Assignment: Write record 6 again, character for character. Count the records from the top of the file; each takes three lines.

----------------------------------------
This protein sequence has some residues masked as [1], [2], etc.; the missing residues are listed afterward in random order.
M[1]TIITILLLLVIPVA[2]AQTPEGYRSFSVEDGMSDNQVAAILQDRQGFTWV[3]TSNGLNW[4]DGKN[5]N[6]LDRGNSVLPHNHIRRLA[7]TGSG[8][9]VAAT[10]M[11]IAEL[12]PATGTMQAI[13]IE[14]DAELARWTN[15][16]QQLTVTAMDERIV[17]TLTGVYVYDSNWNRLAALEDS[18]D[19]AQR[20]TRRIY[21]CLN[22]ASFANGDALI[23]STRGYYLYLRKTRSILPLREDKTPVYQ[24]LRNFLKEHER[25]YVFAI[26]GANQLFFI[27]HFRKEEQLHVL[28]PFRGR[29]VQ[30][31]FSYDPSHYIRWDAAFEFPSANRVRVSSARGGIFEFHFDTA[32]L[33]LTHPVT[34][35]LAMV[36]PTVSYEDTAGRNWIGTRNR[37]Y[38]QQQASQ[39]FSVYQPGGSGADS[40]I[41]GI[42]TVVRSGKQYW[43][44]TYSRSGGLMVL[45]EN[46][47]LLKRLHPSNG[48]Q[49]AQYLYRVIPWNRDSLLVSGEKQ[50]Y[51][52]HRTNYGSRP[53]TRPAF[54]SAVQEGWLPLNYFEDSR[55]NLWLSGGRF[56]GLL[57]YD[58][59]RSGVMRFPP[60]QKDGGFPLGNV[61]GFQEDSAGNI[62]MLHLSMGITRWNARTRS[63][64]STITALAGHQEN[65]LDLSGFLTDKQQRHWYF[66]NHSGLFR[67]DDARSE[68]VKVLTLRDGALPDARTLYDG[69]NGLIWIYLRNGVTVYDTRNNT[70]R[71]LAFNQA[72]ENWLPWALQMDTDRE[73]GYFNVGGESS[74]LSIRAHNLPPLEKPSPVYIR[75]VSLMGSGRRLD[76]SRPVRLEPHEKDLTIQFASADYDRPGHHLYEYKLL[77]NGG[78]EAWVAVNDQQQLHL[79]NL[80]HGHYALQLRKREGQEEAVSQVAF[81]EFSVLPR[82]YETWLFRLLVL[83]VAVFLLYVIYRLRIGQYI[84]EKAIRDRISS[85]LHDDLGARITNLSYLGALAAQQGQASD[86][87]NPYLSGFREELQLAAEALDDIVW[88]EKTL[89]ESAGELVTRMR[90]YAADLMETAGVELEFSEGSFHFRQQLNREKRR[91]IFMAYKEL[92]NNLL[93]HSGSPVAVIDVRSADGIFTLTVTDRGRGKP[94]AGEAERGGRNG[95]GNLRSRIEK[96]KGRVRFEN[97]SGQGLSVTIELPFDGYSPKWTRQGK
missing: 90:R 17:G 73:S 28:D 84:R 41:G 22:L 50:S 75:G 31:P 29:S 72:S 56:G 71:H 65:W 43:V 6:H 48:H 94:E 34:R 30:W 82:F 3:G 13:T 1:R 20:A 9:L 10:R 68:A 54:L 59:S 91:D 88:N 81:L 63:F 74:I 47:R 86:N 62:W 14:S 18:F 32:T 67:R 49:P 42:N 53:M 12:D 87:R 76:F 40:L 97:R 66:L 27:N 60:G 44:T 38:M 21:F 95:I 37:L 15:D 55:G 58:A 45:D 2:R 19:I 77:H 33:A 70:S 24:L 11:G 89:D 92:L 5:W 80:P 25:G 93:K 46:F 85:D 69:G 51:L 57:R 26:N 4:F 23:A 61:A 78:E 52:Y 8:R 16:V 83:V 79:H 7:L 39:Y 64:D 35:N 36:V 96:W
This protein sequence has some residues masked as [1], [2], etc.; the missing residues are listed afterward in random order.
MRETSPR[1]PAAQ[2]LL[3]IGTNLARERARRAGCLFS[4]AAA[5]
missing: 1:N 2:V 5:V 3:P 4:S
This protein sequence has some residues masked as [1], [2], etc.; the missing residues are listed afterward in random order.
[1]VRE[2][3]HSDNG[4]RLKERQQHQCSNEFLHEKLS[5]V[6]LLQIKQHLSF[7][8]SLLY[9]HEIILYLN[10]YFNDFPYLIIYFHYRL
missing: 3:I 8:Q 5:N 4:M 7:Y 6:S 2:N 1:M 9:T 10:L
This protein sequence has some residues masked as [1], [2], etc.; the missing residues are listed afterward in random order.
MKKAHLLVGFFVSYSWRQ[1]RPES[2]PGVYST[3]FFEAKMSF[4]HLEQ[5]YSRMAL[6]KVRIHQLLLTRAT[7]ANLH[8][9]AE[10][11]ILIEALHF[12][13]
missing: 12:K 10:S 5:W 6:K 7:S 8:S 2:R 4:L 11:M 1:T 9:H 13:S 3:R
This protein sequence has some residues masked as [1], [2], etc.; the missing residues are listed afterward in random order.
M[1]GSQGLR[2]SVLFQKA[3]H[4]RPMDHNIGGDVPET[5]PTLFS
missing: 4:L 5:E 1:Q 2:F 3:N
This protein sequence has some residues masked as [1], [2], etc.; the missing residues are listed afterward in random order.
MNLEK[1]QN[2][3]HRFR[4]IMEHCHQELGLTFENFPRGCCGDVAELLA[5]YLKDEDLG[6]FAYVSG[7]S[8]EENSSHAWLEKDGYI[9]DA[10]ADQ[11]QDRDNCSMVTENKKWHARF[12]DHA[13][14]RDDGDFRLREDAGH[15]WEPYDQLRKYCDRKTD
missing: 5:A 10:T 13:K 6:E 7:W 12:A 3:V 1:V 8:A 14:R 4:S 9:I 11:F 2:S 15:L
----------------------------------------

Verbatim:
This protein sequence has some residues masked as [1], [2], etc.; the missing residues are listed afterward in random order.
MNLEK[1]QN[2][3]HRFR[4]IMEHCHQELGLTFENFPRGCCGDVAELLA[5]YLKDEDLG[6]FAYVSG[7]S[8]EENSSHAWLEKDGYI[9]DA[10]ADQ[11]QDRDNCSMVTENKKWHARF[12]DHA[13][14]RDDGDFRLREDAGH[15]WEPYDQLRKYCDRKTD
missing: 5:A 10:T 13:K 6:E 7:W 12:A 3:V 1:V 8:A 14:R 4:S 9:I 11:F 2:S 15:L